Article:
Kathmandu – Impression Overload (First Day in Nepal)

It’s funny, however you imagine a place before arriving, you’re always in for a surprise. Kathmandu, is not a small town with quaint little houses overlooking rolling green mountains. It’s a crazy, busy city full of noise, pollution, and yes, religious monuments.

Another God

As the plane was preparing to land, all I could see were four or five story houses, painted in shades of pastels; lime greens, rose pinks, aquamarines, daisy yellows and any variant of grays and beiges. Beautiful, but definitely not serene.


With electricity cuts up to 14 hours a day, there are no elevators. And as luck would have it, our hotel room was on the fifth floor. Want to get fit? Kathmandu is your place! Just don’t expect to go jogging or biking, because the cars and motorbikes that are supposed to drive on the left-hand side, just use whatever side is convenient at the moment. If you’re a pedestrian you better learn to jump out of the way fast. Or, sorry, you’re mush.


The negative aspects aside, it’s an amazing place. Walking around the old town, it’s difficult to walk ten steps without seeing a shrine, stupa, simple stone murti or an ancient statue several hundreds of years old. Look up, and you will notice a carved window, or wooden balcony, with the most exquisite designs. In the Durbar Squares of Kathmandu and nearby Patan, century old houses stand proud, exhibiting delicate (and erotic) details of gods, demons, animals and people having threesomes. In one day, you will see enough art to fill three museums.

Durbar Square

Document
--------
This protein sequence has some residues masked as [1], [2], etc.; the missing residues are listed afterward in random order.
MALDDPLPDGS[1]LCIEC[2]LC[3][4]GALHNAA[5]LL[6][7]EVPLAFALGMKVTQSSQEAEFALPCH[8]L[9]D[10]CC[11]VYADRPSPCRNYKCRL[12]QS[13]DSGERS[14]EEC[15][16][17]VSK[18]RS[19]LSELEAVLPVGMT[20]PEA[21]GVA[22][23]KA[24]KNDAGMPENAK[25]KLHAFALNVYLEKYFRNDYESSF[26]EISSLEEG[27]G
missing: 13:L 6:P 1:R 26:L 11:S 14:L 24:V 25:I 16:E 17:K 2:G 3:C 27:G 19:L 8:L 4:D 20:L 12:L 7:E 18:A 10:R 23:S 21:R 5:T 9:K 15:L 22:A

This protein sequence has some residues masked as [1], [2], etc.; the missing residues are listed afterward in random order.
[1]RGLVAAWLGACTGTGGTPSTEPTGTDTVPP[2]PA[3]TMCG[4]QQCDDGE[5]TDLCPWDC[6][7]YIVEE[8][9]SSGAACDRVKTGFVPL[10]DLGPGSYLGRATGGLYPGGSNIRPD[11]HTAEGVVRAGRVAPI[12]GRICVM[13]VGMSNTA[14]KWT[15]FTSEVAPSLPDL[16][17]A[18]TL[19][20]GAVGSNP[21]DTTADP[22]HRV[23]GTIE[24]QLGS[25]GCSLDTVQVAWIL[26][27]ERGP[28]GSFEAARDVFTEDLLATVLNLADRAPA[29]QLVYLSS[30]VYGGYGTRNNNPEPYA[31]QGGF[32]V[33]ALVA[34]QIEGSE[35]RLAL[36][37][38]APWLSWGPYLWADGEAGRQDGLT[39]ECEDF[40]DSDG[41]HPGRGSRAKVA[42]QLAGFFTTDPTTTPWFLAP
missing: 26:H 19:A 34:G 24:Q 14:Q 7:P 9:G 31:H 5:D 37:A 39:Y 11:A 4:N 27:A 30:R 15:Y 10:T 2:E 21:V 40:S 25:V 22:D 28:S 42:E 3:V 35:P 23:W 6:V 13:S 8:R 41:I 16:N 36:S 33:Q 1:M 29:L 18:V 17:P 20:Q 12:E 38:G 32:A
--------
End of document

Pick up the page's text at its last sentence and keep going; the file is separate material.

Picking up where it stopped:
Although officially a Hindu country, the Buddhists will not forget that the Siddhartha Gautama was born in Nepal, and the two religions flourish peacefully side by side. In fact, Lord Buddha was a Hindu before becoming enlightened. Perhaps because of that, Kathmandu is rife with refugee Tibetans, selling their beautiful jewelry and paintings.

As with any place, it is the people that make it special. Apart from the drivers, the Nepalese are kind, respectful and for the most part honest. Sure, travellers pay more for almost anything than the locals. But walk into a crowd, and no one tugs at your backpack. No one digs their hands into your pockets. And if you tell a salesman you’re not interested in what he is selling, he will leave you alone.

More kids

One day in Kathmandu is not enough. In two days, you can see the main sights. In three days, you will feel like you’re coughing up your lungs because of all the fumes. Then, but not until then, it’s time to move on.



2 Comments (+add yours?)

  1. Nick Domke
    Jan 28, 2013 @ 18:17:32

    Nice post. Planning to go to Nepal as part of a bigger trip later this year. Looks amazing!


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